Thanks for these great tips Pat, I’m really excited to hear the news about the keywords in your pictures! Didn’t know that and now I do and that’s why I love your site- always keeping me updated!
    Thanks kindly!

  • http://www.workonlinelegit.com/google-plus/ Work Online

    The introduction of Google plus has really presented bloggers with an opportunity to reviving their old blog posts. I totally agree with you that there are those old posts that I had forgotten about and yet I went to great lengths to come up with them.

    I need to head to my blog and do something right away. Thank you Pat.

  • http://www.phil-duncan.com Phil Duncan

    Hey Pat, I don’t know if you’re using it, but SEO for WordPress from Yoast is a phenominal free plugin for optimising SEO. You just need to tell it what keywords you are targetting, it shows you at a glance what kind of a job you’re doing! From what your snippet will look like to how easy your copy is to read, via your keyword density… incredible!

  • http://www.cesidebtsolutions.org/ Tracy

    I’ve never thought of some of these tips – very helpful! We recently used #6 in one of our client newsletters and found great success with resurrecting an old post and got some great traffic to it as well as some twitter activity around it because of that. I’ll be using some of these other tips on old content for sure.

    Thanks for throwing these out there!

  • http://alphaefficiency.com Bojan

    I liked the video tip and mentioning the previous posts. I am so procrastinating on making videos, but I am figuring out what I am going to do in my upcoming videos.

    That’s great idea. As usual Pat gives out free premium advice. I don’t know how you keep up with it…

  • http://www.slymarketing.com Jens P. Berget

    Hi Pat,

    This is something I’ve been thinking about for a long time. I link to older blog posts , and I use them in the sidebar as well. But I’m thinking that there are so many other things that I can do. I haven’t installed a “related posts plugin” yet, but that’s something that I should be doing.

    Now, your advice about adding a resource page is brilliant. This way we can summarize it with a lot of old posts.



  • http://PLEASEDELETEWEBSITELINK Maximillian Winner

    Dear SmartPassiveIncome.com Webmaster,

    Please can you kindly delete my comment (details below) from your website as I accidentally inserted a website link in the “website” field to a website that is not my own. This was an honest mistake. I did not realise I had used a link to someone else’s website until I clicked on the link and it went to a third party company website. This is an urgent and important request. Sincere Apologies for any inconvenience caused. Thank you for your kind cooperation – much appreciated.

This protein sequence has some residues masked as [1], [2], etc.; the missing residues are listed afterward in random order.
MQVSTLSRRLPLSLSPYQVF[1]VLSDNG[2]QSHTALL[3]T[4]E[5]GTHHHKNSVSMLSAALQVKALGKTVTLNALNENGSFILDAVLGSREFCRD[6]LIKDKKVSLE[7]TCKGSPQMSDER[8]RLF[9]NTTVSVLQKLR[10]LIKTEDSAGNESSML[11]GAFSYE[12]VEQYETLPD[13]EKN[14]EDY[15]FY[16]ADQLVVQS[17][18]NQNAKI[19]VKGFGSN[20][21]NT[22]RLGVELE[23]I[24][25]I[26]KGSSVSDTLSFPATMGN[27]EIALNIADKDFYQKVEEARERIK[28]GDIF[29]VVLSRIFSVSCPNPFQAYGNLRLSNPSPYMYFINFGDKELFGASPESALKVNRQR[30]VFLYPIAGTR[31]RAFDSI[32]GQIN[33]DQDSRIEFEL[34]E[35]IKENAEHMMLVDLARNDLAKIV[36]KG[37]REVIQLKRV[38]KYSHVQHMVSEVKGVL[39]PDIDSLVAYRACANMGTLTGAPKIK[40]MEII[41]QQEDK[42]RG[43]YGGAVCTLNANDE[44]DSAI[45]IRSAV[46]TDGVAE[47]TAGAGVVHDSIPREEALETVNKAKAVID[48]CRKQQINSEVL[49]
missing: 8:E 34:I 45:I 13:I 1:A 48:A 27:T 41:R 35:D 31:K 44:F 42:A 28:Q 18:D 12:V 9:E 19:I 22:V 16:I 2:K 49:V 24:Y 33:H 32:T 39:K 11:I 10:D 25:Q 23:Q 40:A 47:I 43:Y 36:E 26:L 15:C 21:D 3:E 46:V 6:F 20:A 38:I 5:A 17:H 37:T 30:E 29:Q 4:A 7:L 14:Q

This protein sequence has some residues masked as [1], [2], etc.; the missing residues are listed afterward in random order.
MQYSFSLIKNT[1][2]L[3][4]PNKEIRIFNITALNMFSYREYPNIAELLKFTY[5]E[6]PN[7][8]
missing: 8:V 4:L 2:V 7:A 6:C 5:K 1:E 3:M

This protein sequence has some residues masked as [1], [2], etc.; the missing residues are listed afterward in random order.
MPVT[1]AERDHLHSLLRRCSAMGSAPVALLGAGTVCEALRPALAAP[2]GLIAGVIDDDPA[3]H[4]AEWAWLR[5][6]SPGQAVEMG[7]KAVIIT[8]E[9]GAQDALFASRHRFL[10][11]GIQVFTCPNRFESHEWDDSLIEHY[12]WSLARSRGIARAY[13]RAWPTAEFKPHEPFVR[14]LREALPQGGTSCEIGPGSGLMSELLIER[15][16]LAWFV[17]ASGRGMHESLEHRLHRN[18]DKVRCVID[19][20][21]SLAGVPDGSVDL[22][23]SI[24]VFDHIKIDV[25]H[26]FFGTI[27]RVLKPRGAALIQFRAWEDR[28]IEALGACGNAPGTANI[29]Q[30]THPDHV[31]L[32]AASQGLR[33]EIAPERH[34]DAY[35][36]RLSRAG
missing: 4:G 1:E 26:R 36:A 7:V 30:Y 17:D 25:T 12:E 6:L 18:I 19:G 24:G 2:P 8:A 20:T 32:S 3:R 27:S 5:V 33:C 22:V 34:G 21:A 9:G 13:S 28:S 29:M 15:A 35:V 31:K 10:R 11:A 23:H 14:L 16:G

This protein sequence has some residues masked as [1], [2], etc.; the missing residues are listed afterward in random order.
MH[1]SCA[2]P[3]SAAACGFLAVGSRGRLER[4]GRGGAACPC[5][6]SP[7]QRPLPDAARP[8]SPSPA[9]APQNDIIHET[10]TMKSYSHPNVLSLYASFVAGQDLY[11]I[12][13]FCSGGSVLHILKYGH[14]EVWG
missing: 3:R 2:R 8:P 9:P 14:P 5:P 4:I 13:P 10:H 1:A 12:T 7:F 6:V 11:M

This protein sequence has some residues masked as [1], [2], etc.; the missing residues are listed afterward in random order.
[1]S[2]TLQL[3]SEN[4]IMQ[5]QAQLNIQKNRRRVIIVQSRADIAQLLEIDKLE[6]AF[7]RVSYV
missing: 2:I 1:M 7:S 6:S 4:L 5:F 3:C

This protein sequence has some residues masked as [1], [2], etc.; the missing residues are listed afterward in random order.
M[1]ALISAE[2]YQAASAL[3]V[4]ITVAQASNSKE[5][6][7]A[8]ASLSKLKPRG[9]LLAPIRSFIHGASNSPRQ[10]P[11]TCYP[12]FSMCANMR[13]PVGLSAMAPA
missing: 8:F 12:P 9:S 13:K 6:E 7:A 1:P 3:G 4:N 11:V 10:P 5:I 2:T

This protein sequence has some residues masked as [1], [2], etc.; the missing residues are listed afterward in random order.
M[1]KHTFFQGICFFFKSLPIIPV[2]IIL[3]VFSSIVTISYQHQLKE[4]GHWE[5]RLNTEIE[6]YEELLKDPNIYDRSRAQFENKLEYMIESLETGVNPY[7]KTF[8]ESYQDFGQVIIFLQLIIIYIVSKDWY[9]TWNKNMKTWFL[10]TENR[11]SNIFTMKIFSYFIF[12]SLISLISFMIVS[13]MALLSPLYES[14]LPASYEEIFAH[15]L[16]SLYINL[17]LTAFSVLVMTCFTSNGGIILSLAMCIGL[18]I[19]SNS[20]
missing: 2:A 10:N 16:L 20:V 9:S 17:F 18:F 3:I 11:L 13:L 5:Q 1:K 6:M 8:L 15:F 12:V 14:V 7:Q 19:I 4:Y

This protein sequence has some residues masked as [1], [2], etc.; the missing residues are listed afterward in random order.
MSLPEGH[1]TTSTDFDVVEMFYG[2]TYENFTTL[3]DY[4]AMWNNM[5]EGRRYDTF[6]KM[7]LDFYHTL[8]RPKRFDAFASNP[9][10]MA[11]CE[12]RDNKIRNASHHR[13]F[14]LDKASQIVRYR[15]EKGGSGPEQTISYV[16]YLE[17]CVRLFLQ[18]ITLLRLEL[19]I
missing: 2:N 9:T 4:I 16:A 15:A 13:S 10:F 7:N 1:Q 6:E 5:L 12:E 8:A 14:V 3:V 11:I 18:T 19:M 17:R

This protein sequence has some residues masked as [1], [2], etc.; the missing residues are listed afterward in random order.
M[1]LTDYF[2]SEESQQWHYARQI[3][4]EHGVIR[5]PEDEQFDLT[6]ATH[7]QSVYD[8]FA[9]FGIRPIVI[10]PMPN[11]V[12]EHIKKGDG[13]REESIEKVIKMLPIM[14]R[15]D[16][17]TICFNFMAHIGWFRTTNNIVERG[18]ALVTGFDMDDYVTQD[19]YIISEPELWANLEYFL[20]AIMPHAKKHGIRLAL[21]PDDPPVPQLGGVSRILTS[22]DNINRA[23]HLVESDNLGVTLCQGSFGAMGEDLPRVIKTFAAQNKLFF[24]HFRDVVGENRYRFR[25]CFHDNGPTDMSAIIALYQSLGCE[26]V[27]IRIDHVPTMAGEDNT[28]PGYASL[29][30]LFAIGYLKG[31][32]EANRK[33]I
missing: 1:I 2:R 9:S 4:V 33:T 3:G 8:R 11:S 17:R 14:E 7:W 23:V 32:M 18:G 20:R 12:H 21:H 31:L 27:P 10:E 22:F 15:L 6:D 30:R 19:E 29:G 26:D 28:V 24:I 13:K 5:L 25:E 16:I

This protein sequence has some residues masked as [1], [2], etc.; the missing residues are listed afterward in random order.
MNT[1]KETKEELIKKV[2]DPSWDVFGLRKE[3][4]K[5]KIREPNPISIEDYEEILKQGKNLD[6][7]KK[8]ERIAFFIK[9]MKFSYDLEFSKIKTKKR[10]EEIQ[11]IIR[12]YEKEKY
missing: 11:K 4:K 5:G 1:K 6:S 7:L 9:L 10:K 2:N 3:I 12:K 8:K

Maximillian Winner

  • http://wtechs.net/check-blog-speed/ Akshay @ speed up your blog

    Everything is excellently mentioned here, but I think you left out one thing: older posts may be listed in their categories. Maybe, some of the older posts are a very few in their category and maybe the get listed in the first page of their category. Also, you can add a category for special older posts to keep ’em up!
    Anyways, your ideas are great! Keep it up!

  • http://www.woodworkers-online.com/p/woodworking-forums.html Mark Hunt

    Great tips. When commenting on blogs, I often link back to an old post especially if the page has relevants to the old post. Google likes deep links.

  • http://taskmag.com John

    Ah! All these tips seem so obvious, yet I haven’t even gotten an Archives page yet.

  • http://www.blast4trafficnow.net Michael @Blast4Traffic

    This is really inspiring pat. I have some of my decent old posts loose readership, and this is not good at all. Have always been searching for ways to still retain their authority and make them useful even in this present age. Thank you for taking time to post this.

  • http://www.besthairproductreviews.com kabiru

    linking to older posts helps to get new visitors on your site know about your previous posts before they came across your site, i’ll put that into my blog too. thanks

  • http://www.InMarketingTips.com Kent Chow

    Probably make a post of some great old posts. If it was history, nice to write about the after-thought and what came true or not. I don’t have many updated posts yet, love to focus on mine in the near future.

  • http://www.lourceyphoto.com Larry Lourcey

    Great post. Love the sidebar linking idea. Gonna try this one next week!


  • http://www.delovesto.com Tony Payne

    Excellent tips, thanks. I usually share my posts to the popular sites (Digg, Stumbleupon etc), but it is also good to write about them later, and if publishing an article that is on a related topic, I usually add links to older posts then.

  • http://www.overnight2u.com deva

    Hello,i am a secondary school student.Just started blogging after 4 weeks of doing self study and research on how to set up a blog and make some money to overcome my study expenses in the future .I need advice from u about my blog http://www.overnight2u.com. So,far i started posting on blog and no idea what plugins to use. I need help and real advice from u that is priceless to person like me “newbies”.

    Kindly from Deva :)

  • http://learngoogleadsense.net Learn Google AdSense

    Awesome post Pat.
    Another way to bring new life to old posts is to setup your best old posts into your auto responder on your email list.

  • Mark C.

    Perhaps, another way to revamp older posts is to create an ebook product out of them and offer it as a bonus for joining the mailing list.

  • http://adsenseflippers.com Justin | AdSense Flippers

    Hey Pat,

    Just got another email from you on your Aweber follow-ups. It seemed so direct, so down-to-earth that it really seemed like it came directly from YOU today…awesome!